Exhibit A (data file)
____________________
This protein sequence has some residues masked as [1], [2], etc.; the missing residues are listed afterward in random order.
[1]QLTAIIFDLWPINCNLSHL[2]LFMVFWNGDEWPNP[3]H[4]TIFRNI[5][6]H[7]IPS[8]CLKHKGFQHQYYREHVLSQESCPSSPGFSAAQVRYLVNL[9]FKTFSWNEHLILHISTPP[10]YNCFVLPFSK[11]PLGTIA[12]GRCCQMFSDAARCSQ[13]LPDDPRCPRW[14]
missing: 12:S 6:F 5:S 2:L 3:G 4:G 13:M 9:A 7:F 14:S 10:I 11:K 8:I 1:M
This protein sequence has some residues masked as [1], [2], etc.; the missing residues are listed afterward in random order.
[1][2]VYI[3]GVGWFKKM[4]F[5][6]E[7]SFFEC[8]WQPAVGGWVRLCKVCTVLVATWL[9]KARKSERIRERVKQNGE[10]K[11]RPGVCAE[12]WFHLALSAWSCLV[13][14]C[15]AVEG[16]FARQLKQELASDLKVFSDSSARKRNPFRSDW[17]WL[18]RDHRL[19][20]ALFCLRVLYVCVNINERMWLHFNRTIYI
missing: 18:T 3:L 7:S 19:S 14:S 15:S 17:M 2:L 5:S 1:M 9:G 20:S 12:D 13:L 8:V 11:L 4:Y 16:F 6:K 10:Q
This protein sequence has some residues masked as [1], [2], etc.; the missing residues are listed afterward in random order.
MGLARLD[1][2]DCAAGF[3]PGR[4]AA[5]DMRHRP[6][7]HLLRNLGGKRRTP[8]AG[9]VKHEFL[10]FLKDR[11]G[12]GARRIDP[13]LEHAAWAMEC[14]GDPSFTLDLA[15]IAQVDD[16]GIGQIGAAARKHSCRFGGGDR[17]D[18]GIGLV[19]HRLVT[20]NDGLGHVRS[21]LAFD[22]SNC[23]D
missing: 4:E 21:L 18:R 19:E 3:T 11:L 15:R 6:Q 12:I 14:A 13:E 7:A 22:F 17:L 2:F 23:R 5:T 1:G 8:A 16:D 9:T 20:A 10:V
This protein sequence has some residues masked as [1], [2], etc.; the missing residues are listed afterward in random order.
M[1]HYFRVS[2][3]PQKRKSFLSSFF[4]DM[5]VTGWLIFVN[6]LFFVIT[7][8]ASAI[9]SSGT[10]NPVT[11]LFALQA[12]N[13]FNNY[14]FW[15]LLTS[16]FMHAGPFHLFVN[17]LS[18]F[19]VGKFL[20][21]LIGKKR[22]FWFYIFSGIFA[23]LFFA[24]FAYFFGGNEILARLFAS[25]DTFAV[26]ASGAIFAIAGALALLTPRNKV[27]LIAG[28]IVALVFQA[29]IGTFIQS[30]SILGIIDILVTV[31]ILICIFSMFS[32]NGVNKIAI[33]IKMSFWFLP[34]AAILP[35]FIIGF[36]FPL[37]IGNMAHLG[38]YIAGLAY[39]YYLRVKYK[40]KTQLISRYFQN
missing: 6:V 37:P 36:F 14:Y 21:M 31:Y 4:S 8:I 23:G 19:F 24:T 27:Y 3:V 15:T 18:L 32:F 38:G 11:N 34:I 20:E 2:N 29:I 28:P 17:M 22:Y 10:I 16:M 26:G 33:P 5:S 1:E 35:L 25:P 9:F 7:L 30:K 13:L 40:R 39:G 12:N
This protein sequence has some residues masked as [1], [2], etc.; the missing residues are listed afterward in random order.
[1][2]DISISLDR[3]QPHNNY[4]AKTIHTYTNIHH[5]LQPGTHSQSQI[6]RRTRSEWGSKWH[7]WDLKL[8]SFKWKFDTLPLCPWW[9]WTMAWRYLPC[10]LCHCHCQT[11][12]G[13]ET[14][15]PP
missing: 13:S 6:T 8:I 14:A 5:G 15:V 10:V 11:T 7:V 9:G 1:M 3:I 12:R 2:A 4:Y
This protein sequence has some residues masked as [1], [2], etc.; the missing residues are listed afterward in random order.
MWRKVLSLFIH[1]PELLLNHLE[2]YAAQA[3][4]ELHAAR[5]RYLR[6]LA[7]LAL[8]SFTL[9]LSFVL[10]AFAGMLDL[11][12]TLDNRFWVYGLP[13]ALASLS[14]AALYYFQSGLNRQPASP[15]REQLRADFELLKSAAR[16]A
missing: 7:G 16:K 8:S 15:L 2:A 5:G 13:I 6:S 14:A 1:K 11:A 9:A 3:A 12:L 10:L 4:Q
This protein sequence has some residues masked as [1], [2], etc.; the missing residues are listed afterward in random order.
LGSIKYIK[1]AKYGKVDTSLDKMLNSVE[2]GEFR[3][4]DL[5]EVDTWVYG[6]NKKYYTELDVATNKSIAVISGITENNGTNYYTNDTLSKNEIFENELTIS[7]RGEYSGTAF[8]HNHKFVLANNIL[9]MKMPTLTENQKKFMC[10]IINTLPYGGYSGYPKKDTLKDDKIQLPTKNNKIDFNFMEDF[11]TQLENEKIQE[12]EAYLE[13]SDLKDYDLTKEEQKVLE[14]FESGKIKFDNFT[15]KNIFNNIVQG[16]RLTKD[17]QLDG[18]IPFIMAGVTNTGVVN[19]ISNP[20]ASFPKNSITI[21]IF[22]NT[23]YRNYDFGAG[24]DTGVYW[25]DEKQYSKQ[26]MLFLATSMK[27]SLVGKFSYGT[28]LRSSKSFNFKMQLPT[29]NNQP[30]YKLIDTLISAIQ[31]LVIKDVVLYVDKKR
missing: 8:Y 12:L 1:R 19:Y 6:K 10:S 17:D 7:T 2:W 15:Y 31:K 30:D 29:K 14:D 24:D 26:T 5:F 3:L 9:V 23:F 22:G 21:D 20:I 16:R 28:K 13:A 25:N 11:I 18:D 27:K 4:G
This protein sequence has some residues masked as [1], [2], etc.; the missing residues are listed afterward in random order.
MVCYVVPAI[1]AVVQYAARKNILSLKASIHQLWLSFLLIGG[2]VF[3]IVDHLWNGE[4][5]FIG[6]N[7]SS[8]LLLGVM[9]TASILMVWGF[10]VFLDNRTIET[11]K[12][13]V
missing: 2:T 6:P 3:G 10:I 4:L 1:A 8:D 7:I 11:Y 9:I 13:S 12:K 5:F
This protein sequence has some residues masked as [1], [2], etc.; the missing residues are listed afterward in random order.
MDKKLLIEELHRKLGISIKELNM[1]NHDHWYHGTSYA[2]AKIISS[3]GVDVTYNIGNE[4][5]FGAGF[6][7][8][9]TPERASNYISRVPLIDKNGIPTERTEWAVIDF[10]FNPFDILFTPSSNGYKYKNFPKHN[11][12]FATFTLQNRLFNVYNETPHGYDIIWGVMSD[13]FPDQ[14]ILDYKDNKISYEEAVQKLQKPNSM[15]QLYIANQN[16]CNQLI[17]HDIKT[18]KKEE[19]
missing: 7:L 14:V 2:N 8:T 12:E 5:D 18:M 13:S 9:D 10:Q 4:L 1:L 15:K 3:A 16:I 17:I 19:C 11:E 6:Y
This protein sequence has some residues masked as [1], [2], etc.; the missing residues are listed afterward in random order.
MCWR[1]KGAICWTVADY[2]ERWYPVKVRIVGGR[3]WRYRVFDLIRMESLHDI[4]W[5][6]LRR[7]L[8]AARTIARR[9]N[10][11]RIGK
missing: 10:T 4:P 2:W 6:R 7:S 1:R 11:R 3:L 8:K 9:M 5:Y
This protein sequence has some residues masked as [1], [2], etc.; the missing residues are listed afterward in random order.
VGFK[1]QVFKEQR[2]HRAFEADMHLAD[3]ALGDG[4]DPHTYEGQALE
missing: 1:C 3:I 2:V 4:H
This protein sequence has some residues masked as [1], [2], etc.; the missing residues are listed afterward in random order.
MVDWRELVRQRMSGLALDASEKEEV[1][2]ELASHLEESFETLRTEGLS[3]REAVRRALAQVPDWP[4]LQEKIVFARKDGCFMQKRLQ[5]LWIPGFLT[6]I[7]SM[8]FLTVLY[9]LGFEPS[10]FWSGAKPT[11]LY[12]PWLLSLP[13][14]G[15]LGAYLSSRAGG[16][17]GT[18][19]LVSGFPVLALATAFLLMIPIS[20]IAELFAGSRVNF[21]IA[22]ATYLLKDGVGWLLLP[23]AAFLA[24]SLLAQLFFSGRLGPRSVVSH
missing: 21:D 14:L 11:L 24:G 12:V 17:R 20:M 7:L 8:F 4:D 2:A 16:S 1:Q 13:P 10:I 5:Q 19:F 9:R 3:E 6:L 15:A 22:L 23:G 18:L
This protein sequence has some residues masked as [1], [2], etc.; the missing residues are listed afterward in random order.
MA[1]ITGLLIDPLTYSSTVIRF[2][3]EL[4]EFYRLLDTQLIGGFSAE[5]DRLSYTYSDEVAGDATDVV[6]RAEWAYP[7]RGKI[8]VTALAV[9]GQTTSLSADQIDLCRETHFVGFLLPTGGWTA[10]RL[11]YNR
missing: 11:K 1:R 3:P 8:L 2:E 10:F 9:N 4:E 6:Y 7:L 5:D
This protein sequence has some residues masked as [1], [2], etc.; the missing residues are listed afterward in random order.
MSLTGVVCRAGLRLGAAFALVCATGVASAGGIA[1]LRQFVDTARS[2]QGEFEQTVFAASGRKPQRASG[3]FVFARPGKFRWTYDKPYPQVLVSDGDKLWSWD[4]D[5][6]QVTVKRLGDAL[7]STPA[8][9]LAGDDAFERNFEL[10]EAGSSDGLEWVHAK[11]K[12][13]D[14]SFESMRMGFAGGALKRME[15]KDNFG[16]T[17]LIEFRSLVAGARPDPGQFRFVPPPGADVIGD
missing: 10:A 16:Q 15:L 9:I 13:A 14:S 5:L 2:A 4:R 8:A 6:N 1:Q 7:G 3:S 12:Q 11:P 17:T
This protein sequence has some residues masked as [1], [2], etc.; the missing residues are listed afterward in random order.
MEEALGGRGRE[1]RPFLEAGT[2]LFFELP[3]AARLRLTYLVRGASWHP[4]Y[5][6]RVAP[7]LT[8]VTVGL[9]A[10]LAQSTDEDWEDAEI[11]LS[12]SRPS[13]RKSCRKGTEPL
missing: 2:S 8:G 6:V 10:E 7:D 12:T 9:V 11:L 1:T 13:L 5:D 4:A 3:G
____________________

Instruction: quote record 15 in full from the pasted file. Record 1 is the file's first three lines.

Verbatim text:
This protein sequence has some residues masked as [1], [2], etc.; the missing residues are listed afterward in random order.
MEEALGGRGRE[1]RPFLEAGT[2]LFFELP[3]AARLRLTYLVRGASWHP[4]Y[5][6]RVAP[7]LT[8]VTVGL[9]A[10]LAQSTDEDWEDAEI[11]LS[12]SRPS[13]RKSCRKGTEPL
missing: 2:S 8:G 6:V 10:E 7:D 12:T 9:V 11:L 1:T 13:L 5:D 4:A 3:G